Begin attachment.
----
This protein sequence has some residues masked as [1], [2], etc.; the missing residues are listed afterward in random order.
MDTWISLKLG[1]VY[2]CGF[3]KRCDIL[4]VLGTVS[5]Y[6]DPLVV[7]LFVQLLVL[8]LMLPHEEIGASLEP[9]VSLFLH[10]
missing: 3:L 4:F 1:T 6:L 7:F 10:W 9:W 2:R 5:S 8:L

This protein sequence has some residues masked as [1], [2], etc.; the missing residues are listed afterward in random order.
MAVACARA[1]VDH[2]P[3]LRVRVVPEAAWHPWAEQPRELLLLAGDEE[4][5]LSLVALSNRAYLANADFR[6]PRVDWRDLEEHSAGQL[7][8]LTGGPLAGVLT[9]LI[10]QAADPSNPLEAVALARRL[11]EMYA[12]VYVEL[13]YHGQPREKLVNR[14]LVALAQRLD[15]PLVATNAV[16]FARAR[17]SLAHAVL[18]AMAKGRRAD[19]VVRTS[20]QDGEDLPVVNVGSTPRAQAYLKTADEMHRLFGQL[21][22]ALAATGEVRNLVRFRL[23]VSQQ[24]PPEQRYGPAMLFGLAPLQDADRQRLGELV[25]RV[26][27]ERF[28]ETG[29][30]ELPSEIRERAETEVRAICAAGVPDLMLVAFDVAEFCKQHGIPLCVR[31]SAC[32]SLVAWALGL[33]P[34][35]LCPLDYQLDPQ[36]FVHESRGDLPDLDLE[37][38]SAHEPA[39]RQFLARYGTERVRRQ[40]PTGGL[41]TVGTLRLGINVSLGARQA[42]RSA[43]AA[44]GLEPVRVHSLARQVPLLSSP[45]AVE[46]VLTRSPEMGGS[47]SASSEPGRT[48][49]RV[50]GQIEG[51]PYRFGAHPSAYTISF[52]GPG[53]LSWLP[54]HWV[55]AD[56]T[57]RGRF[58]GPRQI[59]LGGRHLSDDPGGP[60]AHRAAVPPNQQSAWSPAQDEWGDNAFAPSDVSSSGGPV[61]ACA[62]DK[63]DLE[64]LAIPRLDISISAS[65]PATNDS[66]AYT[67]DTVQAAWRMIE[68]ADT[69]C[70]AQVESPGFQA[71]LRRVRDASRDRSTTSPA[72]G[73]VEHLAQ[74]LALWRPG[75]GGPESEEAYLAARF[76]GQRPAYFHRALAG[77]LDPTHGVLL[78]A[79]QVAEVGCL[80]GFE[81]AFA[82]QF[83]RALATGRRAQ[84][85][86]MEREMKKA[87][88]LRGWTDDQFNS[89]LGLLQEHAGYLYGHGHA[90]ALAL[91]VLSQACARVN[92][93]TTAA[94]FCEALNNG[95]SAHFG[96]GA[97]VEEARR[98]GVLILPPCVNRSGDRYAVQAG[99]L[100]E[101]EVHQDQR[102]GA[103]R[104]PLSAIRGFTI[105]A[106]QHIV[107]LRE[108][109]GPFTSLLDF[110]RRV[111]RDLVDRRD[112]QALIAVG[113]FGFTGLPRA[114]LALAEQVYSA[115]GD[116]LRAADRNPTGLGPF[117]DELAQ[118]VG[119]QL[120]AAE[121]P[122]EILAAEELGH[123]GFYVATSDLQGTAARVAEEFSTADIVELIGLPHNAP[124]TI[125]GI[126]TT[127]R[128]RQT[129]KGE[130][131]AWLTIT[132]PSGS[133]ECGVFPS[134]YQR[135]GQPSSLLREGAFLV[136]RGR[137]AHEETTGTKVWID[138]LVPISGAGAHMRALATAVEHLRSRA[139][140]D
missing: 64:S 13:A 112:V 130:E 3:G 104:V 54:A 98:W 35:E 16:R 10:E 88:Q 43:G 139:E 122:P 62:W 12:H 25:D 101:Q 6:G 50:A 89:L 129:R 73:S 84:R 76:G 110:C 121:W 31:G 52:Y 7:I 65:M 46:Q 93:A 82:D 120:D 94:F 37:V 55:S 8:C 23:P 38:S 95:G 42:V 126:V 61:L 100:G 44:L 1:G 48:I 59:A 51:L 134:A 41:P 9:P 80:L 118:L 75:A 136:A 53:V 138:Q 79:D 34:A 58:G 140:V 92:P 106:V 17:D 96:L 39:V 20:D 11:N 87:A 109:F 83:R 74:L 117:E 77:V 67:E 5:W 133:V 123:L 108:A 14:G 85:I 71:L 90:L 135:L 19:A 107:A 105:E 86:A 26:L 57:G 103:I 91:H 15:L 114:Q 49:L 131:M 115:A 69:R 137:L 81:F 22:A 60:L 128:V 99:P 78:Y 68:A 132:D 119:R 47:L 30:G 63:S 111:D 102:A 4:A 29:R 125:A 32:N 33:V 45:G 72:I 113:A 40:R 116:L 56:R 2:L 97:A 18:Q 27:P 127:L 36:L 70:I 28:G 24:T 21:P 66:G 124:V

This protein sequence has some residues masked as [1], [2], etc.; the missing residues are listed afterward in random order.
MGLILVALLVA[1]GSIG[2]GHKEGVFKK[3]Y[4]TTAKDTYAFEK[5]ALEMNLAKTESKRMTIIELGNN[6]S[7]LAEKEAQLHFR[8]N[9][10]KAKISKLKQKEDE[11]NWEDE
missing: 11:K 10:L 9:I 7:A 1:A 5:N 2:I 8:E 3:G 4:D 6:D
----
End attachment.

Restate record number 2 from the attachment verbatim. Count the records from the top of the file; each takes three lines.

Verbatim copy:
This protein sequence has some residues masked as [1], [2], etc.; the missing residues are listed afterward in random order.
MAVACARA[1]VDH[2]P[3]LRVRVVPEAAWHPWAEQPRELLLLAGDEE[4][5]LSLVALSNRAYLANADFR[6]PRVDWRDLEEHSAGQL[7][8]LTGGPLAGVLT[9]LI[10]QAADPSNPLEAVALARRL[11]EMYA[12]VYVEL[13]YHGQPREKLVNR[14]LVALAQRLD[15]PLVATNAV[16]FARAR[17]SLAHAVL[18]AMAKGRRAD[19]VVRTS[20]QDGEDLPVVNVGSTPRAQAYLKTADEMHRLFGQL[21][22]ALAATGEVRNLVRFRL[23]VSQQ[24]PPEQRYGPAMLFGLAPLQDADRQRLGELV[25]RV[26][27]ERF[28]ETG[29][30]ELPSEIRERAETEVRAICAAGVPDLMLVAFDVAEFCKQHGIPLCVR[31]SAC[32]SLVAWALGL[33]P[34][35]LCPLDYQLDPQ[36]FVHESRGDLPDLDLE[37][38]SAHEPA[39]RQFLARYGTERVRRQ[40]PTGGL[41]TVGTLRLGINVSLGARQA[42]RSA[43]AA[44]GLEPVRVHSLARQVPLLSSP[45]AVE[46]VLTRSPEMGGS[47]SASSEPGRT[48][49]RV[50]GQIEG[51]PYRFGAHPSAYTISF[52]GPG[53]LSWLP[54]HWV[55]AD[56]T[57]RGRF[58]GPRQI[59]LGGRHLSDDPGGP[60]AHRAAVPPNQQSAWSPAQDEWGDNAFAPSDVSSSGGPV[61]ACA[62]DK[63]DLE[64]LAIPRLDISISAS[65]PATNDS[66]AYT[67]DTVQAAWRMIE[68]ADT[69]C[70]AQVESPGFQA[71]LRRVRDASRDRSTTSPA[72]G[73]VEHLAQ[74]LALWRPG[75]GGPESEEAYLAARF[76]GQRPAYFHRALAG[77]LDPTHGVLL[78]A[79]QVAEVGCL[80]GFE[81]AFA[82]QF[83]RALATGRRAQ[84][85][86]MEREMKKA[87][88]LRGWTDDQFNS[89]LGLLQEHAGYLYGHGHA[90]ALAL[91]VLSQACARVN[92][93]TTAA[94]FCEALNNG[95]SAHFG[96]GA[97]VEEARR[98]GVLILPPCVNRSGDRYAVQAG[99]L[100]E[101]EVHQDQR[102]GA[103]R[104]PLSAIRGFTI[105]A[106]QHIV[107]LRE[108][109]GPFTSLLDF[110]RRV[111]RDLVDRRD[112]QALIAVG[113]FGFTGLPRA[114]LALAEQVYSA[115]GD[116]LRAADRNPTGLGPF[117]DELAQ[118]VG[119]QL[120]AAE[121]P[122]EILAAEELGH[123]GFYVATSDLQGTAARVAEEFSTADIVELIGLPHNAP[124]TI[125]GI[126]TT[127]R[128]RQT[129]KGE[130][131]AWLTIT[132]PSGS[133]ECGVFPS[134]YQR[135]GQPSSLLREGAFLV[136]RGR[137]AHEETTGTKVWID[138]LVPISGAGAHMRALATAVEHLRSRA[139][140]D
missing: 64:S 13:A 112:V 130:E 3:G 104:V 54:A 98:W 35:E 16:R 10:E 88:Q 43:G 139:E 122:P 62:W 12:H 25:D 101:Q 6:G 50:A 89:L 129:R 73:S 84:R 76:G 110:C 121:W 31:G 52:Y 7:I 65:M 46:Q 93:A 82:D 120:D 94:F 37:V 55:S 8:C 23:P 38:S 95:G 42:V 126:V 61:L 100:G 44:L 1:G 48:I 59:A 51:L 134:A 41:P 9:P 80:L 118:L 75:A 136:A 53:V 138:Q 79:D 34:A 58:G 140:V 92:P 106:V 17:D 96:L 39:V 20:D 11:N 87:A 109:F 83:R 74:L 117:E 77:V 67:E 5:W 133:V 123:L 108:A 14:G 85:I 71:L 90:L 135:L 19:A 107:A 105:E 86:A 26:L 57:G 103:I 91:H 15:L 114:Q 49:L 131:M 115:A 69:R 137:L 81:F 22:A 60:L 128:V 99:P 78:Y 68:A 132:D 119:R 47:L 30:G 63:S 111:D 102:A 4:A 29:R 125:A 32:N 33:V 45:G 72:I 113:A 40:R 116:L 56:R 2:L 97:A 18:Q 27:P 127:L 36:L 70:I 28:G 24:T 21:P 66:G 124:V